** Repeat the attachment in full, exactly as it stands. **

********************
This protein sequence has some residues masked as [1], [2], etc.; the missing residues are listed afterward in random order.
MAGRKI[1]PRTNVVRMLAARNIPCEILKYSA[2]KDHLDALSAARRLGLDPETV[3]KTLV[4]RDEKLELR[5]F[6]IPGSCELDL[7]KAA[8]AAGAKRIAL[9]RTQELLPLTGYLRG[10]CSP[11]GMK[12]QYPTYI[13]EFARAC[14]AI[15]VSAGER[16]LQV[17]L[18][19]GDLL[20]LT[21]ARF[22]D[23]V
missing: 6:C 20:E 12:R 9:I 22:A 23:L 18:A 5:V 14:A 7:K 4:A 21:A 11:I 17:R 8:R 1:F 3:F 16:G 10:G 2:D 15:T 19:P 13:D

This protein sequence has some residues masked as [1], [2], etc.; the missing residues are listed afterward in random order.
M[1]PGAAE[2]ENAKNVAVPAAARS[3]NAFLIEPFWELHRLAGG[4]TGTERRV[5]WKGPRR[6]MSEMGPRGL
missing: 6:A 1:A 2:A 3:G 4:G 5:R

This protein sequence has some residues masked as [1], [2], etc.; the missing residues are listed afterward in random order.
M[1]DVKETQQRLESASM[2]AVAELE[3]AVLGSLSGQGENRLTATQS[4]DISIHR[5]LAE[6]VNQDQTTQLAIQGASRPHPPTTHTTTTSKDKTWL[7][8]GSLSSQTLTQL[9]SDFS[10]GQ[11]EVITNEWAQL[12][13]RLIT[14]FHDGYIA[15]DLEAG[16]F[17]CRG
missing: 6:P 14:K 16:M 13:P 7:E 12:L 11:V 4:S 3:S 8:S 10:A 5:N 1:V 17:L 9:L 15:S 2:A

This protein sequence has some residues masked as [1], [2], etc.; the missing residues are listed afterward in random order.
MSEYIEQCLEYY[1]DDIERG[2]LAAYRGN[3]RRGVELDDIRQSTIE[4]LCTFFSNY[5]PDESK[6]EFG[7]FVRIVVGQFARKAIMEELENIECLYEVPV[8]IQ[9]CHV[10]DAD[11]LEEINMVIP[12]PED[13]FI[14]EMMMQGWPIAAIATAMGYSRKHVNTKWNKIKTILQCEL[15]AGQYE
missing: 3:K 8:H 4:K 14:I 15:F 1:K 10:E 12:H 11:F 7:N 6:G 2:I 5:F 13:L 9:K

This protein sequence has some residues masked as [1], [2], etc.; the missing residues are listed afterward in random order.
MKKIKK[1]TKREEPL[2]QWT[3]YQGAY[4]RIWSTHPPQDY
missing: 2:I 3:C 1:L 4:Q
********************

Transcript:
This protein sequence has some residues masked as [1], [2], etc.; the missing residues are listed afterward in random order.
MAGRKI[1]PRTNVVRMLAARNIPCEILKYSA[2]KDHLDALSAARRLGLDPETV[3]KTLV[4]RDEKLELR[5]F[6]IPGSCELDL[7]KAA[8]AAGAKRIAL[9]RTQELLPLTGYLRG[10]CSP[11]GMK[12]QYPTYI[13]EFARAC[14]AI[15]VSAGER[16]LQV[17]L[18][19]GDLL[20]LT[21]ARF[22]D[23]V
missing: 6:C 20:E 12:R 9:I 22:A 23:L 18:A 5:V 14:A 7:K 4:A 21:A 11:I 17:R 8:R 1:F 3:F 16:G 10:G 2:D 15:T 19:P 13:D

This protein sequence has some residues masked as [1], [2], etc.; the missing residues are listed afterward in random order.
M[1]PGAAE[2]ENAKNVAVPAAARS[3]NAFLIEPFWELHRLAGG[4]TGTERRV[5]WKGPRR[6]MSEMGPRGL
missing: 6:A 1:A 2:A 3:G 4:G 5:R

This protein sequence has some residues masked as [1], [2], etc.; the missing residues are listed afterward in random order.
M[1]DVKETQQRLESASM[2]AVAELE[3]AVLGSLSGQGENRLTATQS[4]DISIHR[5]LAE[6]VNQDQTTQLAIQGASRPHPPTTHTTTTSKDKTWL[7][8]GSLSSQTLTQL[9]SDFS[10]GQ[11]EVITNEWAQL[12][13]RLIT[14]FHDGYIA[15]DLEAG[16]F[17]CRG
missing: 6:P 14:K 16:M 13:P 7:E 12:L 11:V 4:S 3:S 8:S 10:A 5:N 1:V 17:L 9:L 15:S 2:A

This protein sequence has some residues masked as [1], [2], etc.; the missing residues are listed afterward in random order.
MSEYIEQCLEYY[1]DDIERG[2]LAAYRGN[3]RRGVELDDIRQSTIE[4]LCTFFSNY[5]PDESK[6]EFG[7]FVRIVVGQFARKAIMEELENIECLYEVPV[8]IQ[9]CHV[10]DAD[11]LEEINMVIP[12]PED[13]FI[14]EMMMQGWPIAAIATAMGYSRKHVNTKWNKIKTILQCEL[15]AGQYE
missing: 3:K 8:H 4:K 14:I 15:F 1:K 10:E 12:H 11:F 7:N 6:G 2:I 5:F 13:L 9:K

This protein sequence has some residues masked as [1], [2], etc.; the missing residues are listed afterward in random order.
MKKIKK[1]TKREEPL[2]QWT[3]YQGAY[4]RIWSTHPPQDY
missing: 2:I 3:C 1:L 4:Q